Thursday, April 2, 2009

A European's Impression of Metro

Today on the Red Line, the driver shut the door in my face without allowing ANYONE to get on. It was off putting, but another train came less than a minute later, so no big deal.
What is a big deal is that four out of four ticket machines I tried to use today refused to trade in my fare card so I could add value to my SmarTrip card, saying "transaction canceled - fare card trade not valid," no matter what sequence of steps I tried.
On top of that, it just makes me laugh that the escalators and the elevators in the Metro stations were apparently built to be maintained, not used. Not a single day passes by that I don’t see a couple of escalators shut down or under repair. Coming from the Czech Republic and being in the US for the first time in my life, it shattered many of my beliefs about US technological superiority. I can assure you I've never seen a single escalator in Prague not working.

Good luck with unsucking Metro,

Jaroslav Petrik

Thanks GGW for the mention.

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Anonymous said...

The broken escalators make the metro more ghetto than any of the delays I encounter.

Anonymous said...

I bet rain water increases maintenance of the escalators dramatically. With the new glass tops being installed on some stations, does this help the escalators run longer between failures? I would expect it helps. If so, all stations should have covers.

Sean Robertson said...

Regarding glass covers over station entrances - it certainly doesn't seem to have made any improvement in the reliability of Easter Market's escalators. It's also worth noting that the platform escalators through the system seem to be out of operation just as often as the entrance escalators.

Mainland said...

The problem with the escalators in general is not that they are exposed to the elements, it's that they are inherently complicated machines with many moving parts. You can build canopies, but moisture, dirt, etc., will still make its way onto/into the escalator from normal use.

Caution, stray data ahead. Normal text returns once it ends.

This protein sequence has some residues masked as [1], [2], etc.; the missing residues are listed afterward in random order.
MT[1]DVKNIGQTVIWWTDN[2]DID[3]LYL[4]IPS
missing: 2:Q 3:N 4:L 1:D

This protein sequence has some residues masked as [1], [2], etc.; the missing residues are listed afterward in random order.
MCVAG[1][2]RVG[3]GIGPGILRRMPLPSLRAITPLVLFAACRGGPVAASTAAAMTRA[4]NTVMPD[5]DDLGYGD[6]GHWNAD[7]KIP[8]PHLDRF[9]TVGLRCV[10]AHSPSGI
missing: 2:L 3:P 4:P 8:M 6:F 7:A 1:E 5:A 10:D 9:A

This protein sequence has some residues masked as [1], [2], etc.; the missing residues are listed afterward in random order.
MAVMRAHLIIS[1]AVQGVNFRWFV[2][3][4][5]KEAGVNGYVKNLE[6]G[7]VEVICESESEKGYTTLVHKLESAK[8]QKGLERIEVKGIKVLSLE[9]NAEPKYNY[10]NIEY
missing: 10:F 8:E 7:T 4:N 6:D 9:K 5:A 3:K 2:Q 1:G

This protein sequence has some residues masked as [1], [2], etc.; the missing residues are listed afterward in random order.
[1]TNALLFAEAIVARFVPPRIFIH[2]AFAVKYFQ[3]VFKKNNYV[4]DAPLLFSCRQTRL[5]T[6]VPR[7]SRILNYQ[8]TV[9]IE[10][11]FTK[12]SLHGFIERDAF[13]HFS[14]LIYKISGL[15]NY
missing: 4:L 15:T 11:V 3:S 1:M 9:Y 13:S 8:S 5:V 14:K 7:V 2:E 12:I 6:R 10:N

Covering escalators was considered when Metro was being built, but canopies were estimated to only save about 10% in maintenance costs, so they were disregarded. That is, until recent management reversed course and built the things anyway....

Anonymous said...

Did the paper fare card have more than $7 on it? You can't load more than $7 onto a SmarTrip card from a paper fare card. Maybe this is why the transactions were cancelled. I remember receiving a similar error message in the past when I tried to load too much onto my SmarTrip card from a paper fare card. They used to have pieces of paper taped to the fare machines saying this, but I haven't seen one on any machines lately.

Jerry said...

Yeah, I figured later that was the reason. That makes it even more incomprehensible to me though... why is there a limit? And why $7? Such an arbitrary figure... And why can't the machine say "Transaction over limit" rather than "Transaction canceled" without explanation?

Omar said...

I wouldn't be surprised if they were built to be maintained … more revenue for the maintenance company, right? Does the manufacturer profit from maintenance like they do with cars (replacement parts, etc.)?

Anonymous said...

Sure, escalators have "many moving parts" LOTS of things do. Does you car break down 4 out of 12 months EACH year?